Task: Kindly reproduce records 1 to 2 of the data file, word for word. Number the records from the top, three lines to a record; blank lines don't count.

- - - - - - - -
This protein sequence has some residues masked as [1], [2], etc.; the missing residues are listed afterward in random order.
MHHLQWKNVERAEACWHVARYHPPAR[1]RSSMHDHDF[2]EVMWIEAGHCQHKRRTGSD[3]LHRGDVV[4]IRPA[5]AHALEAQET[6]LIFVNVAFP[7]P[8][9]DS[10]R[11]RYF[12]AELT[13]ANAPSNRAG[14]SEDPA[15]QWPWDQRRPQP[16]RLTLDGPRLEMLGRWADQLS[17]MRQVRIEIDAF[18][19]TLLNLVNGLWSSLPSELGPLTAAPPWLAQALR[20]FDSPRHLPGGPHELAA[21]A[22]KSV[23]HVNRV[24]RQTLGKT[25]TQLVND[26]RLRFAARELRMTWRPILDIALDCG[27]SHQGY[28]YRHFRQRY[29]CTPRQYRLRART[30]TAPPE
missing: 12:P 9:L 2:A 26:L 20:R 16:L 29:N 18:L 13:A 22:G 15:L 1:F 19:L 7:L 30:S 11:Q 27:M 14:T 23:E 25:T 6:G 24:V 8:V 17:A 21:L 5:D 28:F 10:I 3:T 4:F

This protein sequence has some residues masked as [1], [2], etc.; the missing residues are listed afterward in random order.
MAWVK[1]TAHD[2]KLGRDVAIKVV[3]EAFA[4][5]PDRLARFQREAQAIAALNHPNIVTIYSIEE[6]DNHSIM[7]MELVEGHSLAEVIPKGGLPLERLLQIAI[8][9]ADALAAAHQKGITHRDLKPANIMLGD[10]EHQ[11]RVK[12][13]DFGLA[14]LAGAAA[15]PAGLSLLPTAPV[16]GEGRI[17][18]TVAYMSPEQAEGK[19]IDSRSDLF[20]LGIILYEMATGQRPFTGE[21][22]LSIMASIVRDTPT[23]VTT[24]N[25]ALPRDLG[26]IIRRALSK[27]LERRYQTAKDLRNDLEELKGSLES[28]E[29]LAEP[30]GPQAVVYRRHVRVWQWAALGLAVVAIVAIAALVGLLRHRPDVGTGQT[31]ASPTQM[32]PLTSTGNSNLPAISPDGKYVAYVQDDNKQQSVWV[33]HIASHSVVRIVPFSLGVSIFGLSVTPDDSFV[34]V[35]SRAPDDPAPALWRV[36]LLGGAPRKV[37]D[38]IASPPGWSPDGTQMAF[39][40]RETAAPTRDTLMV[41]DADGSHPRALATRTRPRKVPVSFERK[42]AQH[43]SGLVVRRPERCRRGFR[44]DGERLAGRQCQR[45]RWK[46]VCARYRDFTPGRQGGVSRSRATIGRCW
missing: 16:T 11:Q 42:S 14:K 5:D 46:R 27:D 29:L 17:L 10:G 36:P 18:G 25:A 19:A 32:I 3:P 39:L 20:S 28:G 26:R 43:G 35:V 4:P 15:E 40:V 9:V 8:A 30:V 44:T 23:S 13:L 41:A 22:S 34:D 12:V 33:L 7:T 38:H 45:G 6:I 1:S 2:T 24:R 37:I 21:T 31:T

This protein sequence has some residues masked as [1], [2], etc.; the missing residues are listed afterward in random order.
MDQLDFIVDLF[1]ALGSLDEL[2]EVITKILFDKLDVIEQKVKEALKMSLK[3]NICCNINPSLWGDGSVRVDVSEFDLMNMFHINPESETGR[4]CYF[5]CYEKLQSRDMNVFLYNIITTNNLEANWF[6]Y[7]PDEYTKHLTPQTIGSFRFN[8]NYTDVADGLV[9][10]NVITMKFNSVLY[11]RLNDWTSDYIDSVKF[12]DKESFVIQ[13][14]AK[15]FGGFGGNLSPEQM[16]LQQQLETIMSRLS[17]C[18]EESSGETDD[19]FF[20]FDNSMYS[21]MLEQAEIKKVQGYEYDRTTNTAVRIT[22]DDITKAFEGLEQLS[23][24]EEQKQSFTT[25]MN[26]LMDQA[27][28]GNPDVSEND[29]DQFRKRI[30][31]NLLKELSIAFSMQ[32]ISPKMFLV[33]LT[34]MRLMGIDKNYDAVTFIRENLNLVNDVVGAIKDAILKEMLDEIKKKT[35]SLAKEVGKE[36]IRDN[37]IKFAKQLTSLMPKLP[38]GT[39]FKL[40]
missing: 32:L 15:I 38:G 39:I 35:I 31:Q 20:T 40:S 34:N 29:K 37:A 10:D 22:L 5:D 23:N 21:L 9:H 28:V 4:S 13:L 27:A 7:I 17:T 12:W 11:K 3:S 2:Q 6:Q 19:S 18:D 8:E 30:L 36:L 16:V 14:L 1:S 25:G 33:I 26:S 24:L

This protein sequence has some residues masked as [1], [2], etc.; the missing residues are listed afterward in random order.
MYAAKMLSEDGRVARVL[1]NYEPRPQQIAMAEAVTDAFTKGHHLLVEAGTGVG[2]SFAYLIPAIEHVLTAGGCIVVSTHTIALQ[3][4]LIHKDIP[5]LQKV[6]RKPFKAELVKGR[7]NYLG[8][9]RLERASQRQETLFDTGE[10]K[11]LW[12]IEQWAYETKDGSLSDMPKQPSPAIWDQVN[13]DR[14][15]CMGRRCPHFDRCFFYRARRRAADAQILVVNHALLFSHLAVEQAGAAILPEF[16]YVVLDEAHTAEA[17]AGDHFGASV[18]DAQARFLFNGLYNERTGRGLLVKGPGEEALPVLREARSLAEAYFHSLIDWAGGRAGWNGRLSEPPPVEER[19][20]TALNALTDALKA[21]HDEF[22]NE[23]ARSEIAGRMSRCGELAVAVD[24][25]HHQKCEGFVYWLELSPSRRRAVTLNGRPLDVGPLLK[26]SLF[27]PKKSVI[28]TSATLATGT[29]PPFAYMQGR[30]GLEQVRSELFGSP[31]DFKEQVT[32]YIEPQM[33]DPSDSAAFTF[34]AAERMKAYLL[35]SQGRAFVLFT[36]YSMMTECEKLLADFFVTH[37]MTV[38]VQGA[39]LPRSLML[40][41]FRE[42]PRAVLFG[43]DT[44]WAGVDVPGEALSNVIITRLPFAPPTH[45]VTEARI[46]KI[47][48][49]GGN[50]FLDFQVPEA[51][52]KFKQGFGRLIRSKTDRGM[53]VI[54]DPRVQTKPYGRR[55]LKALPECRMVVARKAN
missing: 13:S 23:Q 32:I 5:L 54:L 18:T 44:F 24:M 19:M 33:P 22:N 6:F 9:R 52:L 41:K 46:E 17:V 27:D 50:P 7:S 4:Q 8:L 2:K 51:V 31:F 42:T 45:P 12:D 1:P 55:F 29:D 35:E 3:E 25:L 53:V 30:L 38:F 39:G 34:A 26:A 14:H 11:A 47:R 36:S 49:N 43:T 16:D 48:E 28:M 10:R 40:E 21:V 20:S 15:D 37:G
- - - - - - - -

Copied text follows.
This protein sequence has some residues masked as [1], [2], etc.; the missing residues are listed afterward in random order.
MHHLQWKNVERAEACWHVARYHPPAR[1]RSSMHDHDF[2]EVMWIEAGHCQHKRRTGSD[3]LHRGDVV[4]IRPA[5]AHALEAQET[6]LIFVNVAFP[7]P[8][9]DS[10]R[11]RYF[12]AELT[13]ANAPSNRAG[14]SEDPA[15]QWPWDQRRPQP[16]RLTLDGPRLEMLGRWADQLS[17]MRQVRIEIDAF[18][19]TLLNLVNGLWSSLPSELGPLTAAPPWLAQALR[20]FDSPRHLPGGPHELAA[21]A[22]KSV[23]HVNRV[24]RQTLGKT[25]TQLVND[26]RLRFAARELRMTWRPILDIALDCG[27]SHQGY[28]YRHFRQRY[29]CTPRQYRLRART[30]TAPPE
missing: 12:P 9:L 2:A 26:L 20:R 16:L 29:N 18:L 13:A 22:G 15:L 1:F 19:L 7:L 30:S 11:Q 27:M 14:T 23:E 25:T 6:G 24:V 8:V 17:A 21:L 5:D 28:F 10:I 3:T 4:F

This protein sequence has some residues masked as [1], [2], etc.; the missing residues are listed afterward in random order.
MAWVK[1]TAHD[2]KLGRDVAIKVV[3]EAFA[4][5]PDRLARFQREAQAIAALNHPNIVTIYSIEE[6]DNHSIM[7]MELVEGHSLAEVIPKGGLPLERLLQIAI[8][9]ADALAAAHQKGITHRDLKPANIMLGD[10]EHQ[11]RVK[12][13]DFGLA[14]LAGAAA[15]PAGLSLLPTAPV[16]GEGRI[17][18]TVAYMSPEQAEGK[19]IDSRSDLF[20]LGIILYEMATGQRPFTGE[21][22]LSIMASIVRDTPT[23]VTT[24]N[25]ALPRDLG[26]IIRRALSK[27]LERRYQTAKDLRNDLEELKGSLES[28]E[29]LAEP[30]GPQAVVYRRHVRVWQWAALGLAVVAIVAIAALVGLLRHRPDVGTGQT[31]ASPTQM[32]PLTSTGNSNLPAISPDGKYVAYVQDDNKQQSVWV[33]HIASHSVVRIVPFSLGVSIFGLSVTPDDSFV[34]V[35]SRAPDDPAPALWRV[36]LLGGAPRKV[37]D[38]IASPPGWSPDGTQMAF[39][40]RETAAPTRDTLMV[41]DADGSHPRALATRTRPRKVPVSFERK[42]AQH[43]SGLVVRRPERCRRGFR[44]DGERLAGRQCQR[45]RWK[46]VCARYRDFTPGRQGGVSRSRATIGRCW
missing: 16:T 11:Q 42:S 14:K 5:D 46:R 27:D 29:L 17:L 10:G 36:P 18:G 25:A 19:A 32:I 3:P 39:L 20:S 28:G 26:R 43:G 35:V 4:P 15:E 40:V 9:V 8:A 30:V 44:T 23:S 13:L 41:A 22:S 34:D 12:V 33:L 7:T 38:H 45:G 6:I 1:S 2:T 24:R 37:I 21:T 31:T